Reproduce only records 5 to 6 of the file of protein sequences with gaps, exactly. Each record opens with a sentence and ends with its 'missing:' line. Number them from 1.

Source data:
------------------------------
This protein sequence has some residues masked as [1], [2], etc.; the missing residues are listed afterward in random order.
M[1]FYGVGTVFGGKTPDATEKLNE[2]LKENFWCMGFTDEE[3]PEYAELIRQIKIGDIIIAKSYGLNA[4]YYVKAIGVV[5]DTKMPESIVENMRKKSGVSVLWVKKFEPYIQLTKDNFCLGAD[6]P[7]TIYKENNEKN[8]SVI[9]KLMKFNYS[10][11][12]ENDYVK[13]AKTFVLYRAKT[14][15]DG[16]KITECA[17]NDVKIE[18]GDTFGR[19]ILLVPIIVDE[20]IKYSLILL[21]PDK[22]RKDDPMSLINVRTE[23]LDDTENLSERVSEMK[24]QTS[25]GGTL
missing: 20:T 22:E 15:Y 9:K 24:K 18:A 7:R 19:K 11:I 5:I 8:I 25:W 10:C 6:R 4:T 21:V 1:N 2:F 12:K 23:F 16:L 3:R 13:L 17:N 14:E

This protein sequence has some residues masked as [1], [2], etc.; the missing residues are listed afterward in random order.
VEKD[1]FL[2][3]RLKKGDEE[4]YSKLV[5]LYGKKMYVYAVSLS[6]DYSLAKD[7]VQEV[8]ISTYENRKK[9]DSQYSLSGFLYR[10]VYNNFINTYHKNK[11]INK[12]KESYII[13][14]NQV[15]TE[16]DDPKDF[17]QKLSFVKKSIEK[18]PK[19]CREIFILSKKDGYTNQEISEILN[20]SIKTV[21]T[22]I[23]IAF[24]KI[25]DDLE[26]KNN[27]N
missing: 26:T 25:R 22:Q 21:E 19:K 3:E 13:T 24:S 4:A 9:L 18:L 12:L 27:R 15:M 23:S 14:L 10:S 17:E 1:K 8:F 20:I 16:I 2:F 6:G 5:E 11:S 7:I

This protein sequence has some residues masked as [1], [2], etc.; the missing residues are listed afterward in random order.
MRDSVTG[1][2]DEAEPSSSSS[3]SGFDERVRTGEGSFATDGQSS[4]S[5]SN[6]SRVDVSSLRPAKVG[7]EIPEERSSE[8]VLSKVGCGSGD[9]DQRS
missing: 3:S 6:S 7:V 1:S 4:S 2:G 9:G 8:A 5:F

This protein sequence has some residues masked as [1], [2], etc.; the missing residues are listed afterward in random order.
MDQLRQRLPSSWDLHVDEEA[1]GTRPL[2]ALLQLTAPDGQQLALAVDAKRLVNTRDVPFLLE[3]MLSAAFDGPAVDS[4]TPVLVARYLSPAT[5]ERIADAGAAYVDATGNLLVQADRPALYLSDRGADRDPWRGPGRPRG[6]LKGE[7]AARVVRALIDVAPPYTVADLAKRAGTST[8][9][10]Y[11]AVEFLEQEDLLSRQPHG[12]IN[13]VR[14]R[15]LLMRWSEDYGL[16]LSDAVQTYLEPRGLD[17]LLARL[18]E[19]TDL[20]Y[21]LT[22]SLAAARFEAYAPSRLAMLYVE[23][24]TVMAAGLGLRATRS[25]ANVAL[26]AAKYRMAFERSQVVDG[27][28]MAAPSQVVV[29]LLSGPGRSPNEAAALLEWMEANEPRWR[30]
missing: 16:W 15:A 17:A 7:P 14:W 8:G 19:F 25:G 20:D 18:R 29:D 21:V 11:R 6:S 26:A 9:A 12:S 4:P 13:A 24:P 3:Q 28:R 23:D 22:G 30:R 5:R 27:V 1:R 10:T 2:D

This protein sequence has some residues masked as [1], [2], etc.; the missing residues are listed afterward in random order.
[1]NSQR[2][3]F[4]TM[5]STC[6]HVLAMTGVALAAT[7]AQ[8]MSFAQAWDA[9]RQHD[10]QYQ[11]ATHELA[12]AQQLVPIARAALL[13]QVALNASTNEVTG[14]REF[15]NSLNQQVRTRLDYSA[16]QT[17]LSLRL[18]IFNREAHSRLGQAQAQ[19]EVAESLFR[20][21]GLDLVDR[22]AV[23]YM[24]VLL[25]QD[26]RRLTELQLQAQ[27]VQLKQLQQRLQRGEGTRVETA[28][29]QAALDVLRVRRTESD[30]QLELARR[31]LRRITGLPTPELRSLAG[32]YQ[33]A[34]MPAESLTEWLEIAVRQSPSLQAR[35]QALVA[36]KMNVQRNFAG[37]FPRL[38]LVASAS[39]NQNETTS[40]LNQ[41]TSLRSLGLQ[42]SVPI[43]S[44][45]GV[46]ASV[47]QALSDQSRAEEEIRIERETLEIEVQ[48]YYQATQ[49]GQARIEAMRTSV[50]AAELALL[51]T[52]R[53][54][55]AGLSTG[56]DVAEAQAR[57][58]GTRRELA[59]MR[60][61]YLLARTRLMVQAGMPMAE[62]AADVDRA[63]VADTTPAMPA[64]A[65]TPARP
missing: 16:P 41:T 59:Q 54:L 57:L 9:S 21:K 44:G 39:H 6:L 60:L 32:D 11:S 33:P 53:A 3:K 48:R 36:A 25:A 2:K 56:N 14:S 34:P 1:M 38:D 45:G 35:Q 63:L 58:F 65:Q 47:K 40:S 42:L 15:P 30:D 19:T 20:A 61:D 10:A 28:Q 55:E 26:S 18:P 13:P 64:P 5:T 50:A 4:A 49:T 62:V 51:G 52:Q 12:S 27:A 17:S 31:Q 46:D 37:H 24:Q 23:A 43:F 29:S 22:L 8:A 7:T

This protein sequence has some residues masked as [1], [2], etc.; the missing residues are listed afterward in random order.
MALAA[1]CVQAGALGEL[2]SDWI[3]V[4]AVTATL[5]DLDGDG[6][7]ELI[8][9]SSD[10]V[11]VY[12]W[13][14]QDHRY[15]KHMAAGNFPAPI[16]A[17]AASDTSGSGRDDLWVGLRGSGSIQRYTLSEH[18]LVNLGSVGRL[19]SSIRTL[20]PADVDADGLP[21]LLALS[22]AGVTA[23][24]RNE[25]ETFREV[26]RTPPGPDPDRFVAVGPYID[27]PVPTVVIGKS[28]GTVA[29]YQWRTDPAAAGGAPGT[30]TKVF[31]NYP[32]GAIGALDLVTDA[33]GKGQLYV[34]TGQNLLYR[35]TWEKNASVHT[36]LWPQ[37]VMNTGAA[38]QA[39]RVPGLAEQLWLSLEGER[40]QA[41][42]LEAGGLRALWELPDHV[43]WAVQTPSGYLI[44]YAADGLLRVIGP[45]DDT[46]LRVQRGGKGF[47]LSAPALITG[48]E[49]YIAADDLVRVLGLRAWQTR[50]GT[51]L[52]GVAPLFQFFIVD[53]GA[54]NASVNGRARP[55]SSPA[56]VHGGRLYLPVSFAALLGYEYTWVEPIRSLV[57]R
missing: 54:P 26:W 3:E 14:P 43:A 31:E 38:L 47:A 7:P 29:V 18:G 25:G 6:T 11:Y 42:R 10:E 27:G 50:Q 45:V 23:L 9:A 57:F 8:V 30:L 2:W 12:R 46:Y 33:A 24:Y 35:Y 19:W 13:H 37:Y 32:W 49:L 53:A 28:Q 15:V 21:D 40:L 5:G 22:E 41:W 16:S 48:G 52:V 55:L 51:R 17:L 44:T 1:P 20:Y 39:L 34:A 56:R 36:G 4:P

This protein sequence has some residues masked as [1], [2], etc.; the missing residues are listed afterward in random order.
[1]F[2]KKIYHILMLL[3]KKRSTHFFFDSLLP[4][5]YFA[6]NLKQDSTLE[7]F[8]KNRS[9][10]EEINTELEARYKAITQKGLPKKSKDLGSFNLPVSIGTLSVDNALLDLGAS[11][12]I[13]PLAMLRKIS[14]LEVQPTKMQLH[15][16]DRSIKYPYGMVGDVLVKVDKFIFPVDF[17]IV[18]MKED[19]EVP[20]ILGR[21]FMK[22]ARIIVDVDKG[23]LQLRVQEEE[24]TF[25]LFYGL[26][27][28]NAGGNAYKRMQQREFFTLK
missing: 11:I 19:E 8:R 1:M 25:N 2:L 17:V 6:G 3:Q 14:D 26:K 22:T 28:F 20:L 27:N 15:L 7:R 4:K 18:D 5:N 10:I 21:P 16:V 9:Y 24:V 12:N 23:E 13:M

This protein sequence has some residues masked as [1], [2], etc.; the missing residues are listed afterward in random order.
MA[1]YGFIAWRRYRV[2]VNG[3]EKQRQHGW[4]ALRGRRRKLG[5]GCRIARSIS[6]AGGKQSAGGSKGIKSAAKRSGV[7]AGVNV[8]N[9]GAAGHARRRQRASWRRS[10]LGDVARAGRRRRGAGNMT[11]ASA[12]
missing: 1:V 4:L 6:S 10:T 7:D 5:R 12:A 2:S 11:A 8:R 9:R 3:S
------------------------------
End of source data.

This protein sequence has some residues masked as [1], [2], etc.; the missing residues are listed afterward in random order.
[1]NSQR[2][3]F[4]TM[5]STC[6]HVLAMTGVALAAT[7]AQ[8]MSFAQAWDA[9]RQHD[10]QYQ[11]ATHELA[12]AQQLVPIARAALL[13]QVALNASTNEVTG[14]REF[15]NSLNQQVRTRLDYSA[16]QT[17]LSLRL[18]IFNREAHSRLGQAQAQ[19]EVAESLFR[20][21]GLDLVDR[22]AV[23]YM[24]VLL[25]QD[26]RRLTELQLQAQ[27]VQLKQLQQRLQRGEGTRVETA[28][29]QAALDVLRVRRTESD[30]QLELARR[31]LRRITGLPTPELRSLAG[32]YQ[33]A[34]MPAESLTEWLEIAVRQSPSLQAR[35]QALVA[36]KMNVQRNFAG[37]FPRL[38]LVASAS[39]NQNETTS[40]LNQ[41]TSLRSLGLQ[42]SVPI[43]S[44][45]GV[46]ASV[47]QALSDQSRAEEEIRIERETLEIEVQ[48]YYQATQ[49]GQARIEAMRTSV[50]AAELALL[51]T[52]R[53][54][55]AGLSTG[56]DVAEAQAR[57][58]GTRRELA[59]MR[60][61]YLLARTRLMVQAGMPMAE[62]AADVDRA[63]VADTTPAMPA[64]A[65]TPARP
missing: 16:P 41:T 59:Q 54:L 57:L 9:S 21:K 44:G 39:H 6:L 60:L 32:D 11:S 33:P 53:A 3:K 48:R 36:A 25:A 2:K 56:N 14:S 34:P 1:M 38:D 45:G 35:Q 63:L 58:F 65:Q 47:K 40:S 42:L 15:P 30:D 19:T 20:A 61:D 10:A 28:Q 55:E 26:S 18:P 13:P 64:P 5:T 50:A 4:A 49:T 62:V 51:G 52:Q 12:S 27:A 17:S 31:Q 46:D 37:H 24:Q 23:A 43:F 29:S 22:L 8:A 7:T

This protein sequence has some residues masked as [1], [2], etc.; the missing residues are listed afterward in random order.
MALAA[1]CVQAGALGEL[2]SDWI[3]V[4]AVTATL[5]DLDGDG[6][7]ELI[8][9]SSD[10]V[11]VY[12]W[13][14]QDHRY[15]KHMAAGNFPAPI[16]A[17]AASDTSGSGRDDLWVGLRGSGSIQRYTLSEH[18]LVNLGSVGRL[19]SSIRTL[20]PADVDADGLP[21]LLALS[22]AGVTA[23][24]RNE[25]ETFREV[26]RTPPGPDPDRFVAVGPYID[27]PVPTVVIGKS[28]GTVA[29]YQWRTDPAAAGGAPGT[30]TKVF[31]NYP[32]GAIGALDLVTDA[33]GKGQLYV[34]TGQNLLYR[35]TWEKNASVHT[36]LWPQ[37]VMNTGAA[38]QA[39]RVPGLAEQLWLSLEGER[40]QA[41][42]LEAGGLRALWELPDHV[43]WAVQTPSGYLI[44]YAADGLLRVIGP[45]DDT[46]LRVQRGGKGF[47]LSAPALITG[48]E[49]YIAADDLVRVLGLRAWQTR[50]GT[51]L[52]GVAPLFQFFIVD[53]GA[54]NASVNGRARP[55]SSPA[56]VHGGRLYLPVSFAALLGYEYTWVEPIRSLV[57]R
missing: 54:P 26:W 3:E 14:P 43:A 31:E 38:L 47:A 7:P 29:V 18:G 25:G 6:T 11:Y 42:R 10:E 27:G 50:Q 45:V 23:L 9:A 57:F 8:V 30:L 2:W 12:R 46:Y 33:A 24:Y 35:Y 19:W 13:H 37:Y 32:W 49:L 53:A 28:Q 15:V 21:D 40:L 5:G 22:E 41:W 16:S 48:G 52:V 55:L 51:R 17:L 44:T 1:P 20:Y 39:L 34:A 56:R 36:G 4:P